Secured credit cards don’t require good credit, so you can get one fresh out of bankruptcy. However, with a secured credit card, you’re required to put down a refundable security deposit that equals your line of credit.

See also: Secured vs. Unsecured Credit Cards: What’s the Difference?

When you charge an item to your secured card, you still have to pay for it out of your own wallet. The deposit merely serves as protection in case you stop making credit card payments.

Like any other credit card, you’ll be charged interest if you don’t pay off your balance on time. However, this can be a great tool to start repairing your credit after bankruptcy, especially if you don’t qualify for an unsecured card or the interest rates are too high.

Before choosing a secured credit card, ensure that the credit card issuer reports monthly payments to the three major credit bureaus. Also, limit the number of applications you submit since each new credit inquiry knocks off about five points from your credit score.

5. Keep Your Credit Utilization at 30% or Less

Another tip for rebuilding your credit is to keep your credit card balances at 30% or less of your available credit limit. Getting a credit card or applying for new loans should strictly be for rebuilding credit at this point. Don’t use credit cards for making large purchases or for making loans to yourself.

6. Become an Authorized User

Being added as an authorized user on someone else’s credit card account can almost instantly boost your credit score. If the primary account holder has excellent credit, the authorized user will also show excellent credit on their credit report.

The credit card shows up on your credit report from the original date family member opened it, not when they added you to the account. So, being added as an authorized user can potentially add years of positive credit history to your credit report.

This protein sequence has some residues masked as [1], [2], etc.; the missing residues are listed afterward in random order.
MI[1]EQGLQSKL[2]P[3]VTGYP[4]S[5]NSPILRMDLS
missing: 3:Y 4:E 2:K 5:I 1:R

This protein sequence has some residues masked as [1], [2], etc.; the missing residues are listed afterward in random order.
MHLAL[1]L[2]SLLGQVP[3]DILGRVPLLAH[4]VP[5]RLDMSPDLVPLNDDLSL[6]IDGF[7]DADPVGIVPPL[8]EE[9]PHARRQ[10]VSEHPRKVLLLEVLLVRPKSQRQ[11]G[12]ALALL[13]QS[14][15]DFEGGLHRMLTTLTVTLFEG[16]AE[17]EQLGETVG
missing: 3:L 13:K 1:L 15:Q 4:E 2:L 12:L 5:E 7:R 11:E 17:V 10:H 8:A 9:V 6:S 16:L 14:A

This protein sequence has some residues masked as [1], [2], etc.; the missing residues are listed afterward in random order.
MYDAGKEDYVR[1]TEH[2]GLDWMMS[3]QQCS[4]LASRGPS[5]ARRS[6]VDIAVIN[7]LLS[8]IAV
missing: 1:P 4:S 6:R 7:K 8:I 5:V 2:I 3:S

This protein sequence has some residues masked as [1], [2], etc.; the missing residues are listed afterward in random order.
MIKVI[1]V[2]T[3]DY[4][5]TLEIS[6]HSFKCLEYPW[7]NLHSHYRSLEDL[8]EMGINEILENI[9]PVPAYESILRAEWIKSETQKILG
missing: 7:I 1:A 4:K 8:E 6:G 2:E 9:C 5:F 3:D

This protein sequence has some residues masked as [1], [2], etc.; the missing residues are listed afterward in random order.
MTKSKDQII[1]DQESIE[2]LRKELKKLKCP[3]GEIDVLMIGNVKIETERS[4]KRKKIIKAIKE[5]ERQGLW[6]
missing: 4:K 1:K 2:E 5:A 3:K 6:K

2. Consider a secured or retail credit card

Bankruptcy can hurt your purchasing power, but it shouldn’t destroy it entirely. You may still qualify for certain types of cards.

Secured cards

Secured credit cards require an upfront deposit, which helps protect the lender in case you can’t make payments. In exchange, you’ll get a credit limit that’s typically equal to the deposit.

But before you apply, read the fine print. Some cards won’t approve your application until your bankruptcy is resolved.

Retail cards

Retail credit cards may also come in handy post-bankruptcy, as they can have looser credit requirements than other unsecured cards. But watch out: Many have high interest rates and penalty fees.

With either type of card, the basic credit-building goals apply: Don’t take out more credit than you need, make on-time payments and keep your balances low. Setting up automatic monthly payments and balance alerts may help you meet those goals.

5 of the best credit cards after bankruptcy

Life After Bankruptcy

After you file for bankruptcy, there’s no magic trick that makes your credit rebound overnight. Building great credit takes time, but understanding what goes into your credit reports and scores will help you speed up the process.

Avoiding loans and credit cards might feel like your best bet after a bankruptcy, but if you don’t have any open accounts, it can be nearly impossible to add new, positive information to your credit file.

Instead of swearing off credit forever, focus on using credit cards and loans sparingly, making all of your payments on time, and regularly monitoring your credit information. Together these steps can you help you rebuild strong credit within a few years of filing for bankruptcy.